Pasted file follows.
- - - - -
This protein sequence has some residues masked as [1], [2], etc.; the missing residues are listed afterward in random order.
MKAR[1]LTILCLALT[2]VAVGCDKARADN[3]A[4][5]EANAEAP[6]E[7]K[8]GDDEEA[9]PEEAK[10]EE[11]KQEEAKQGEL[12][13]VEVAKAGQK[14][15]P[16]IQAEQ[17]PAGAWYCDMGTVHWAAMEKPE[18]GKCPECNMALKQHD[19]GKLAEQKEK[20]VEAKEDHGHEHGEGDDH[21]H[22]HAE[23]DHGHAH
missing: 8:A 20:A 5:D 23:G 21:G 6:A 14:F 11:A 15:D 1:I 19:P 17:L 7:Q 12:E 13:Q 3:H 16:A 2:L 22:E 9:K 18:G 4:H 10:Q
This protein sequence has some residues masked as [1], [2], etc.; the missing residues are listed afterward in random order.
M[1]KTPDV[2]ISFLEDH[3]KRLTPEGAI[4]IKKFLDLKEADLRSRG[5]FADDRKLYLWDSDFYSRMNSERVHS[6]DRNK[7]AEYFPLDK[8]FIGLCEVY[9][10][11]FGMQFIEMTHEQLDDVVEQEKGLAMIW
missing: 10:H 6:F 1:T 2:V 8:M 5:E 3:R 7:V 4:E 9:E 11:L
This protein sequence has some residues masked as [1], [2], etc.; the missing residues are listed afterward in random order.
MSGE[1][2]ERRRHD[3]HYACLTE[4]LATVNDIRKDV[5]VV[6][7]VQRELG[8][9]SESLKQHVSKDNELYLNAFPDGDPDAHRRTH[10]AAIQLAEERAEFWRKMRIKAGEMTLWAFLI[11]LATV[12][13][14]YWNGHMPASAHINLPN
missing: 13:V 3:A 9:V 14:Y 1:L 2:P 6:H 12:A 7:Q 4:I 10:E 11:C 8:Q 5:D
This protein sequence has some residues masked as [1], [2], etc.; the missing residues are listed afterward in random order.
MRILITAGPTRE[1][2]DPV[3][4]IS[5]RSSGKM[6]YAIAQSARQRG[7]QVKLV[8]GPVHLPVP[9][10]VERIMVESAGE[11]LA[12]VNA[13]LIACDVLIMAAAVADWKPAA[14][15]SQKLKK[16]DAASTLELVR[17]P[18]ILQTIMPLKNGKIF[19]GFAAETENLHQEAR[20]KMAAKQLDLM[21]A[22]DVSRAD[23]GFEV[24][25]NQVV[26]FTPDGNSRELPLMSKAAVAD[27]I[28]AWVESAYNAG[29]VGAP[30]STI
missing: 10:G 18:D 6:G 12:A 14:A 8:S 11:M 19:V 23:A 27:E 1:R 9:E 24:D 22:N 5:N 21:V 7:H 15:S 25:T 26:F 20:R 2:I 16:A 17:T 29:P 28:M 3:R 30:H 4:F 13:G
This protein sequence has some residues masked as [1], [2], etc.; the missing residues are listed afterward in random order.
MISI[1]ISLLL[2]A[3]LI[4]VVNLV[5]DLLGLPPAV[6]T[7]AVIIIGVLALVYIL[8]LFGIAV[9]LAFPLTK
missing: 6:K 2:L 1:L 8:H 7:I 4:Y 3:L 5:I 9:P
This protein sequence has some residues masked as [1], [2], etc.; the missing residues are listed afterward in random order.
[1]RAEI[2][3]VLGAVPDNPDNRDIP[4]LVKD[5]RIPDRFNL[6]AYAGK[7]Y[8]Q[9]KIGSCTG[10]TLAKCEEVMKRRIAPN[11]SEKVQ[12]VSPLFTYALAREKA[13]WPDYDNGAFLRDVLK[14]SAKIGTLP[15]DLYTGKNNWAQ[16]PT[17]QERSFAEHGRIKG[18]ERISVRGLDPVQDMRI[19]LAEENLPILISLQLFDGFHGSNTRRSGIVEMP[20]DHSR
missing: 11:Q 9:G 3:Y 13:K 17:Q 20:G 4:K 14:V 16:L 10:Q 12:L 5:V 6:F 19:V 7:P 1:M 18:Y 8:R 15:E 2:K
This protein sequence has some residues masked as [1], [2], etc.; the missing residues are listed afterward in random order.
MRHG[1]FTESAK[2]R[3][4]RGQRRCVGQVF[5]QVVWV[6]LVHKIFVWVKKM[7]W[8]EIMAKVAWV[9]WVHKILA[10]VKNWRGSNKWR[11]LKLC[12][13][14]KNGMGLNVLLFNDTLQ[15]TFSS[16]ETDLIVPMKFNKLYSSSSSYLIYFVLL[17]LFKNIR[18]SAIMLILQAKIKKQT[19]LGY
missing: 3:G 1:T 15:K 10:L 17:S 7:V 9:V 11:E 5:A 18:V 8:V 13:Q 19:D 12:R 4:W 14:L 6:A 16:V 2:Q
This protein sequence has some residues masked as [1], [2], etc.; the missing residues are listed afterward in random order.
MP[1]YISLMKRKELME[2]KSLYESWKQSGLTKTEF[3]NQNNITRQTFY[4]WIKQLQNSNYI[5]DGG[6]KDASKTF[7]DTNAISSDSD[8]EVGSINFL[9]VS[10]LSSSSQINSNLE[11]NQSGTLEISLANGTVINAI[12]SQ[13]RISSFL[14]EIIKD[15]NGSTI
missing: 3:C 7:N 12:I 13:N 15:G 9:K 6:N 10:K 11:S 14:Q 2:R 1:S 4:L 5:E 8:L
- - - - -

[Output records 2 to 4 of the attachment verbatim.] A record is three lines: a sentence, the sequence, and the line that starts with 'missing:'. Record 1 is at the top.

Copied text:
This protein sequence has some residues masked as [1], [2], etc.; the missing residues are listed afterward in random order.
M[1]KTPDV[2]ISFLEDH[3]KRLTPEGAI[4]IKKFLDLKEADLRSRG[5]FADDRKLYLWDSDFYSRMNSERVHS[6]DRNK[7]AEYFPLDK[8]FIGLCEVY[9][10][11]FGMQFIEMTHEQLDDVVEQEKGLAMIW
missing: 10:H 6:F 1:T 2:V 8:M 5:E 3:R 7:V 4:E 9:E 11:L
This protein sequence has some residues masked as [1], [2], etc.; the missing residues are listed afterward in random order.
MSGE[1][2]ERRRHD[3]HYACLTE[4]LATVNDIRKDV[5]VV[6][7]VQRELG[8][9]SESLKQHVSKDNELYLNAFPDGDPDAHRRTH[10]AAIQLAEERAEFWRKMRIKAGEMTLWAFLI[11]LATV[12][13][14]YWNGHMPASAHINLPN
missing: 13:V 3:A 9:V 14:Y 1:L 2:P 6:H 12:A 7:Q 4:I 10:E 11:C 8:Q 5:D
This protein sequence has some residues masked as [1], [2], etc.; the missing residues are listed afterward in random order.
MRILITAGPTRE[1][2]DPV[3][4]IS[5]RSSGKM[6]YAIAQSARQRG[7]QVKLV[8]GPVHLPVP[9][10]VERIMVESAGE[11]LA[12]VNA[13]LIACDVLIMAAAVADWKPAA[14][15]SQKLKK[16]DAASTLELVR[17]P[18]ILQTIMPLKNGKIF[19]GFAAETENLHQEAR[20]KMAAKQLDLM[21]A[22]DVSRAD[23]GFEV[24][25]NQVV[26]FTPDGNSRELPLMSKAAVAD[27]I[28]AWVESAYNAG[29]VGAP[30]STI
missing: 10:G 18:D 6:G 12:A 14:A 8:S 11:M 19:V 23:A 27:E 1:R 9:E 24:D 22:N 5:N 21:V 7:H 15:S 25:T 26:F 20:R 2:I 16:A 17:T 29:P 28:M 3:R 30:H 4:F 13:G